Salmon fishing may be king in Kenai, Alaska, but there’s much more to experience in this fantastic coastal city. Southwest of Anchorage, this picturesque river community is an inviting gateway to what’s often called America’s Last Frontier. Alaska may seem incredibly remote, but a visit to Kenai brings extreme outdoors within your reach.
Climb aboard as we explore what Kenai, Alaska has to offer.
What Is Kenai, Alaska Known For?
First populated by Russian fur traders, Kenai has emerged as a major commercial source of Chinook salmon. A plentiful supply of these sought-after fish also attracts brown bears and bald eagles.
This abundance of wildlife is a significant reason for the Kenai Peninsula’s tourism boom in recent decades. It’s not overdeveloped, though. Many people visit the small town and surrounding areas for the dramatic and diverse landscape itself. The stunning scenery includes steep mountain cliffs separated by icy clear streams that glaciers formed eons ago.
7 Best Things to Do in Kenai, Alaska
Wear comfortable shoes because once we arrive in Kenai, we’ll hit the ground at a fairly brisk pace. To make the most of our time in Kenai, Alaska, we’ve narrowed the attractions down to these Top 7.
1. Look for Bears at Russian River
There aren’t many places to safely see brown bears in the wild, but this is one of them. No one’s exactly sure how many bears there are on the Kenai Peninsula, but it’s probably a few hundred.
Many of them frequent the clear, shallow waters of the Russian River because of the salmon and trout. They can catch fish themselves, of course, but they also feed on carcasses that anglers discard after filleting their catches.
2. Watch the Fish Jump at Kenai Beach
Salmon go upriver to spawn, and you just might catch them in the act. They start their long, arduous journey in mid-summer, and the salmon run can take a few months. It’s an amazing sight to see them soaring above and splashing back into the waters.
Depending on when and where you go, you may be able to enjoy a mostly private show. At other times and places, you’ll likely be part of an enthusiastic crowd that’s cheering them on.
3. Go Wine Tasting at Alaska Berries Vineyard
You may not think of Alaska as a grape-growing territory, and you’d be correct. These enterprising vintners rely on berries instead to craft more than a dozen different wines and ciders.
What kinds of berries? Lots of them, including blueberries, strawberries, gooseberries, red and black currants, and one originally from Japan called the haskap.
It’s a short drive out to the winery in nearby Soldotna. You can sample Brian and Laurie Olson’s unique wines and find out how they grow their fruit. They also make jams, jellies, and vinaigrettes.
4. Take a King Salmon Fishing Tour
Catch them when they’re passing through. With thousands of king salmon swimming through these waters, odds are pretty good that you can call one your own.
The fishing guides here are quick to point out that the biggest Chinook on record came from the Kenai River. That world record holder weighed in at just over 97 lbs. That’s more than three times the size of a typical full-grown king.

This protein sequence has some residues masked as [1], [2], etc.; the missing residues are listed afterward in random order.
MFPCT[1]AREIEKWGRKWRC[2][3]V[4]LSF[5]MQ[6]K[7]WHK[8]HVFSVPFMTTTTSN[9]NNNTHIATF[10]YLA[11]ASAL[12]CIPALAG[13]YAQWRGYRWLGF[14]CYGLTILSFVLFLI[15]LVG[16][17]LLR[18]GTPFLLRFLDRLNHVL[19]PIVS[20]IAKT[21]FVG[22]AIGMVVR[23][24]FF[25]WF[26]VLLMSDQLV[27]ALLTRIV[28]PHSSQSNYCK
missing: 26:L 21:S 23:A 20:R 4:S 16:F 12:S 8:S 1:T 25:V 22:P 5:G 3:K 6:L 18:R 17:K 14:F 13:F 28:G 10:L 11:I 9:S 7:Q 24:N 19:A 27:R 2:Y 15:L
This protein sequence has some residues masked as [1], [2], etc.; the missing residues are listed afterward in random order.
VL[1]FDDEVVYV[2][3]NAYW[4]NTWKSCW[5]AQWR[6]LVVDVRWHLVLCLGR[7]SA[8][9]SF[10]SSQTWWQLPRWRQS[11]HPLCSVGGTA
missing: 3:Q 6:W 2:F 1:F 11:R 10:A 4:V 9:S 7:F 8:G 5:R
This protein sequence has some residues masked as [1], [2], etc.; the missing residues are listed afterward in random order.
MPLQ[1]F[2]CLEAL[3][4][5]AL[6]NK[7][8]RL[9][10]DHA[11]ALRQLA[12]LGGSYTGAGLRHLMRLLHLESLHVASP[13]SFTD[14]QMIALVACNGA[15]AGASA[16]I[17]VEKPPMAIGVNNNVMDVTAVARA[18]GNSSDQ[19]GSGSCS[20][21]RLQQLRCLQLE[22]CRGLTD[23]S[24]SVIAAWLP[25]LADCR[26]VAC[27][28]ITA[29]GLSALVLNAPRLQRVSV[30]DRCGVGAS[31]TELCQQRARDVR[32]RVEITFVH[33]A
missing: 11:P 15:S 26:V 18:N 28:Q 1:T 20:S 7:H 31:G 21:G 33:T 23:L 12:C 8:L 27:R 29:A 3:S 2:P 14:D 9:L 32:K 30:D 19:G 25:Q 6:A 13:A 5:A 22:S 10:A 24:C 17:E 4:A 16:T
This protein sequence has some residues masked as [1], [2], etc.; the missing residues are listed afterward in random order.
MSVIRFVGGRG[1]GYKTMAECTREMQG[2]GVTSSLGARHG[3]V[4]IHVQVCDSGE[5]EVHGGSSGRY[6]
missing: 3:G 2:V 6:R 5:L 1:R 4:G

Numerous outfitters can help you hook a trophy fish or at least land some lasting memories.
Pro Tip: Want to make your trip special by fishing while in Alaska? This is How to Go Salmon Fishing in Alaska.
5. Check Out the Northern Lights
Can you see the Aurora Borealis from Kenai, Alaska? Yes, if you’re lucky.
Scientifically speaking, this unique natural phenomenon results from protons and electrons colliding with Earth’s magnetic field. Aside from the science, we can simply tell you these shimmering lights in the sky are mesmerizing and unforgettable.
Unfortunately, they’re most visible during the darker, colder months, which isn’t a pleasant time in Alaska. Experts say the best time for viewing is between September and April, with sometime in March being the peak window.
6. Take a Hike on Resurrection Pass
This former wagon trail is your portal to breathtaking backcountry. A single-file 39-mile trail traverses birch and spruce forests and crosses part of the vast Juneau Creek Valley.
Features include Juneau Falls, at the four-mile mark, and Swan Lake, where you might spot some salmon. The hike is rated as moderate, but it does have an elevation gain of around 3,800 feet. Parts of it are above the treeline, which makes for amazing views.
7. Watch the Birds at the Kenai River Estuary
You may not be a birdwatcher, but a visit to this remarkable place could turn you into one. The habitat is so lively that there’s a birding festival each May. Biologists have confirmed almost 300 different species of birds living here year-round.
In addition, thousands of migrating shorebirds find the lakes and wetlands irresistible. Watch for various kinds of gulls, terns, loons, and plovers, as well as merlins, short-eared owls, and Siberian snow geese.
Pro Tip: Don’t know where to stay while in Kenai, Alaska? We found The Best Campgrounds on Alaska’s Beautiful Kenai Peninsula.
When Should You Visit Kenai, Alaska?
Summertime is the best time to experience this amazing place, and not just because that’s when the salmon start running. The weather is simply much more inviting in the summer.
The peak season for Kenai, Alaska, is June through August. Late spring and summer are your best bet because the snow will be melted, and there’s less rainfall this time of year.
Get to Know Alaska Through Kenai
Some people might say going to Alaska is an extreme way of getting away from it all, considering all the snow and wildlife. But the Kenai Peninsula is on the southern end of the state, a closer target than farther-flung Alaskan locales.
In other words, it’s an amazing introduction to our 49th state, and we hope you love your visit!
What are your favorite things to do in Kenai, Alaska? Drop a comment below!
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